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Is there something you have always wanted to know about language? We might have an answer! On this page we answer questions about various aspects of language asked by people outside of the language researcher community.

When should a child learn a second language?

Children and adult language learning differ in a number of ways. Firstly, the brain of a child is still developing whereas the adult brain is fully mature.  The child’s is therefore more flexible and the neurons in the language system can adapt in accordance to both a native and a foreign language. This is why children are often able to learn a language without an accent in the speech and are able to distinguish the phonology of their second language better. Adults on the other hand, have a mature brain and are able to use their experience when learning. Adults are better and faster at learning by analogy, and at learning abstract rules and applying them. In addition to these differences in their brain capacity, children and adults typically also learn a second language in very different environments. Adults and teens learn a new language in a formal school setting, children learn by immersion e.g. in language day-care.

In order to answer when one should learn a second language, one should first determine what one wants to optimize: the end result or time devoted to learning.  As a rule of thumb, a language which is learned before the ages of 6-9 is typically learnt to a level where the speaker has no detectable accent and is very comfortable using it. However, this requires that a child spends a considerable amount of time hearing and using the novel language.  On the other hand, if a language is learnt later, speakers may have a slight accent in their pronunciation but may otherwise reach a very proficient native-like level.  Moreover, in proportion adults spend typically less time on the actual learning compared to small children learning a language. Of course adults can also learn a language through the environment in which case the time devoted to learning is similar to that of small children. Adults who learn this way typically nevertheless have an accent while otherwise reaching a good level. It should also be noted that while children are able to learn a language without an accent, both adults and children learn vocabulary equally well.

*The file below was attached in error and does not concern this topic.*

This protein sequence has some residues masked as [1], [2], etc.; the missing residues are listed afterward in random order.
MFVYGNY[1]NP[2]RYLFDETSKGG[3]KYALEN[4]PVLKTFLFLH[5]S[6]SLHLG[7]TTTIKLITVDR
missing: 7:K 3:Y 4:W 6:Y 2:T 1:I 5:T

Especially for elderly learners the motivation to learn plays a crucial part in the quality of the outcome. In fact, even elderly people above 60 years can show good language learning results, which has been shown to also have a “protective” effect for memory diseases such as Alzheimer’s disease. Humans are naturally curious and people of all ages can be encouraged to learn languages and explore other cultures in doing so.

Written by Annika Hulten & Diana Dimitrova

Further reading:

Kuhl, P. K. (2010). Brain mechanisms in early language acquisition. Neuron, 67, 713-727. (link)

Rodríguez-Fornells, A., T. Cunillera, A. Mestres-Missé & R. de Diego-Balaguer (2009). Neurophysiological mechanisms involved in language learning in adults. Philosophical Transactions of the Royal Society of London. Series B, Biological Sciences, 364, 3711-3735. (link)

About MPI

This is the MPI

The Max Planck Institute for Psycholinguistics is an institute of the German Max Planck Society. Our mission is to undertake basic research into the psychological,social and biological foundations of language. The goal is to understand how our minds and brains process language, how language interacts with other aspects of mind, and how we can learn languages of quite different types.

The institute is situated on the campus of the Radboud University. We participate in the Donders Institute for Brain, Cognition and Behaviour, and have particularly close ties to that institute's Centre for Cognitive Neuroimaging. We also participate in the Centre for Language Studies. A joint graduate school, the IMPRS in Language Sciences, links the Donders Institute, the CLS and the MPI.

 
Questions and Answers

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This project was coordinated by:

Katrien Segaert 
Katerina Kucera
Judith Holler

Sean Roberts
Agnieszka Konopka
Gwilym Lockwood
Elma Hilbrink
Joost Rommers
Mark Dingemanse
Connie de Vos